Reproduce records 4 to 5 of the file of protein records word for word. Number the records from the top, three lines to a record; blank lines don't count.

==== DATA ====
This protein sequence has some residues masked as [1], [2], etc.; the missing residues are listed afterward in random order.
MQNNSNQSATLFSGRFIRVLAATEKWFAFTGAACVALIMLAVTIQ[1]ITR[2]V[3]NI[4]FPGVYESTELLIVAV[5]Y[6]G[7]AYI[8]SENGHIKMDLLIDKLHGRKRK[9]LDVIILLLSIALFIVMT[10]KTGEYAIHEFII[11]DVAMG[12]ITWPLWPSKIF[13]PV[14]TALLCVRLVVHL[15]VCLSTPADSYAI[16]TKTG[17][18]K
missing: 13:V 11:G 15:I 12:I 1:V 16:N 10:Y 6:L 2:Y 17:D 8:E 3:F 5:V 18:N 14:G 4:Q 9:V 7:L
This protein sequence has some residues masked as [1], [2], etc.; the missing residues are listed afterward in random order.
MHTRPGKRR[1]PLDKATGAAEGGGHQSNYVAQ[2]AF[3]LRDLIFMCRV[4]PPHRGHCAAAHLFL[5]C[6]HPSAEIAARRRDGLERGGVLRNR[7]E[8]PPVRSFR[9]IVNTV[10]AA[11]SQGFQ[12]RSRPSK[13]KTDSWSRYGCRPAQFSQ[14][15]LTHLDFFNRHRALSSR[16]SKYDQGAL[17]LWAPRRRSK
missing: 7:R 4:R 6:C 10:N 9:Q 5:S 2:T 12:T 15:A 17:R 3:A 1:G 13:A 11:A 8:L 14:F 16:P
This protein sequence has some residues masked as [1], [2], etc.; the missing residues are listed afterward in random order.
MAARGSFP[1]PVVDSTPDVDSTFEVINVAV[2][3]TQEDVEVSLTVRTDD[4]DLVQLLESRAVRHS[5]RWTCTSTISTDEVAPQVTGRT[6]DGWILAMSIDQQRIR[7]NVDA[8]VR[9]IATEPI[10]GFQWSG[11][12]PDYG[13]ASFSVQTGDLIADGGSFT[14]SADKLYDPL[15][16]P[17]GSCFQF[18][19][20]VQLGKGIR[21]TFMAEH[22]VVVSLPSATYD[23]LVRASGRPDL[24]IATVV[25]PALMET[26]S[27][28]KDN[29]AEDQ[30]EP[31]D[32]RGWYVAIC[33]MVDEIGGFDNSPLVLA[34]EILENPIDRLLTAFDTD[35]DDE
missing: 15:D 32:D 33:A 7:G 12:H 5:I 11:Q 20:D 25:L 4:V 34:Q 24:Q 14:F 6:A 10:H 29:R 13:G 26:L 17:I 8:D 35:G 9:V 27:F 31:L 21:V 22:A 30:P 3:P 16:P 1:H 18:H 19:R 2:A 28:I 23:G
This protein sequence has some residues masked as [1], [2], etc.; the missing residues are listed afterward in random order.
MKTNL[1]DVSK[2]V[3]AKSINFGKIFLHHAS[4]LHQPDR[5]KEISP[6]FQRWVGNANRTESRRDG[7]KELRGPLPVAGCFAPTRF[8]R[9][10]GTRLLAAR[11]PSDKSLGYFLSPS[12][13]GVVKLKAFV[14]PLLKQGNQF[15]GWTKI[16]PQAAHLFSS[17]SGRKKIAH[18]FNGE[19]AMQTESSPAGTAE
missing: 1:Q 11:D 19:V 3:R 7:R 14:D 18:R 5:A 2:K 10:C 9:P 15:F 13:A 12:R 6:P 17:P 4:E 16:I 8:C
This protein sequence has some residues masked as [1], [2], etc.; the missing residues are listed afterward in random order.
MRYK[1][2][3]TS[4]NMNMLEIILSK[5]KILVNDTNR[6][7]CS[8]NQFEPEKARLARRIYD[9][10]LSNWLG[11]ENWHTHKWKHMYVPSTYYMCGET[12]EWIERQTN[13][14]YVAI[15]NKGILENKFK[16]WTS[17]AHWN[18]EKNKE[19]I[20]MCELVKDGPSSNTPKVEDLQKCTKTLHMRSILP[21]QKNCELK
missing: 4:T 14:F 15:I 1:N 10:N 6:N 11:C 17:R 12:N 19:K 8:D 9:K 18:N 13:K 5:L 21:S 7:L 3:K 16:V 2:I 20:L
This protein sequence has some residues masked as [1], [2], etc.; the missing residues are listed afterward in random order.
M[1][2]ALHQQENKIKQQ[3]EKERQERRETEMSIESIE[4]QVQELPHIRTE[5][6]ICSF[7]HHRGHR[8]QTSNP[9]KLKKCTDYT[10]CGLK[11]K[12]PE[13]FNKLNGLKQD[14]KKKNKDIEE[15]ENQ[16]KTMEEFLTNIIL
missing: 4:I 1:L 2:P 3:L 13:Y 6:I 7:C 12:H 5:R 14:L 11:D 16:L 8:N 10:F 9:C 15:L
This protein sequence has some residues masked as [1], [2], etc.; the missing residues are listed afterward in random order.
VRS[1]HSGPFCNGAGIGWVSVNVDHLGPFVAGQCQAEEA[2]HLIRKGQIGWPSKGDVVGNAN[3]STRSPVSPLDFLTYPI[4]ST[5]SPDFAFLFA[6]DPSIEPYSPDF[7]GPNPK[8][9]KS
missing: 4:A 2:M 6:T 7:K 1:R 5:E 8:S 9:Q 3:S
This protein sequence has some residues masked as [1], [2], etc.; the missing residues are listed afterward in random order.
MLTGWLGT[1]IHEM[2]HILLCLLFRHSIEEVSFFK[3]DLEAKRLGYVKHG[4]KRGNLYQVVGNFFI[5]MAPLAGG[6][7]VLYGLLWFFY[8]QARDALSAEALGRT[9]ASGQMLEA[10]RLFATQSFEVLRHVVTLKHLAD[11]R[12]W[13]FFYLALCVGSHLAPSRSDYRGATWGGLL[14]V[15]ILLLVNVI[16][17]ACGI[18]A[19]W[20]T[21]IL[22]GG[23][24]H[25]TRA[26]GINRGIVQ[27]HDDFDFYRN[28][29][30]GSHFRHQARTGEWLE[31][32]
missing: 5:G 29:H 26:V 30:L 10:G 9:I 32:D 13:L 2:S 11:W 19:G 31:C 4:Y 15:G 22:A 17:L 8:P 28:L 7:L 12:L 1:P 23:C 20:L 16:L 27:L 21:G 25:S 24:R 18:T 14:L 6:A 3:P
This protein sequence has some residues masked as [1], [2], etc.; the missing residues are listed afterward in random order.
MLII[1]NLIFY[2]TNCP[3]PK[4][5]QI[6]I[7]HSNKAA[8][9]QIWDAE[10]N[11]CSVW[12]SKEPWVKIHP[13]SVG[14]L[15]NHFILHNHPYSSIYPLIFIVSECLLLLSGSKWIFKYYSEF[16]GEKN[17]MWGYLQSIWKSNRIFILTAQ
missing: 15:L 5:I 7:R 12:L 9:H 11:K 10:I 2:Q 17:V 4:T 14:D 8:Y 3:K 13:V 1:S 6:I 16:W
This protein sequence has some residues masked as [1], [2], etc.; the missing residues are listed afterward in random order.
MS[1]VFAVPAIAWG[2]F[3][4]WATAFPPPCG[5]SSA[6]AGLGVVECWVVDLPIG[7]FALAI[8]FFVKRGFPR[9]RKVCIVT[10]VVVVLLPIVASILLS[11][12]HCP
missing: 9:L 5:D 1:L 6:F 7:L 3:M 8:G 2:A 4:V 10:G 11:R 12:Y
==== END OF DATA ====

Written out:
This protein sequence has some residues masked as [1], [2], etc.; the missing residues are listed afterward in random order.
MKTNL[1]DVSK[2]V[3]AKSINFGKIFLHHAS[4]LHQPDR[5]KEISP[6]FQRWVGNANRTESRRDG[7]KELRGPLPVAGCFAPTRF[8]R[9][10]GTRLLAAR[11]PSDKSLGYFLSPS[12][13]GVVKLKAFV[14]PLLKQGNQF[15]GWTKI[16]PQAAHLFSS[17]SGRKKIAH[18]FNGE[19]AMQTESSPAGTAE
missing: 1:Q 11:D 19:V 3:R 7:R 14:D 18:R 5:A 2:K 10:C 9:P 15:F 13:A 12:R 6:P 17:P 4:E 16:I 8:C
This protein sequence has some residues masked as [1], [2], etc.; the missing residues are listed afterward in random order.
MRYK[1][2][3]TS[4]NMNMLEIILSK[5]KILVNDTNR[6][7]CS[8]NQFEPEKARLARRIYD[9][10]LSNWLG[11]ENWHTHKWKHMYVPSTYYMCGET[12]EWIERQTN[13][14]YVAI[15]NKGILENKFK[16]WTS[17]AHWN[18]EKNKE[19]I[20]MCELVKDGPSSNTPKVEDLQKCTKTLHMRSILP[21]QKNCELK
missing: 4:T 14:F 15:I 1:N 10:N 6:N 11:C 17:R 12:N 19:K 8:D 9:K 18:N 13:K 5:L 21:S 7:L 3:K 16:V 2:I 20:L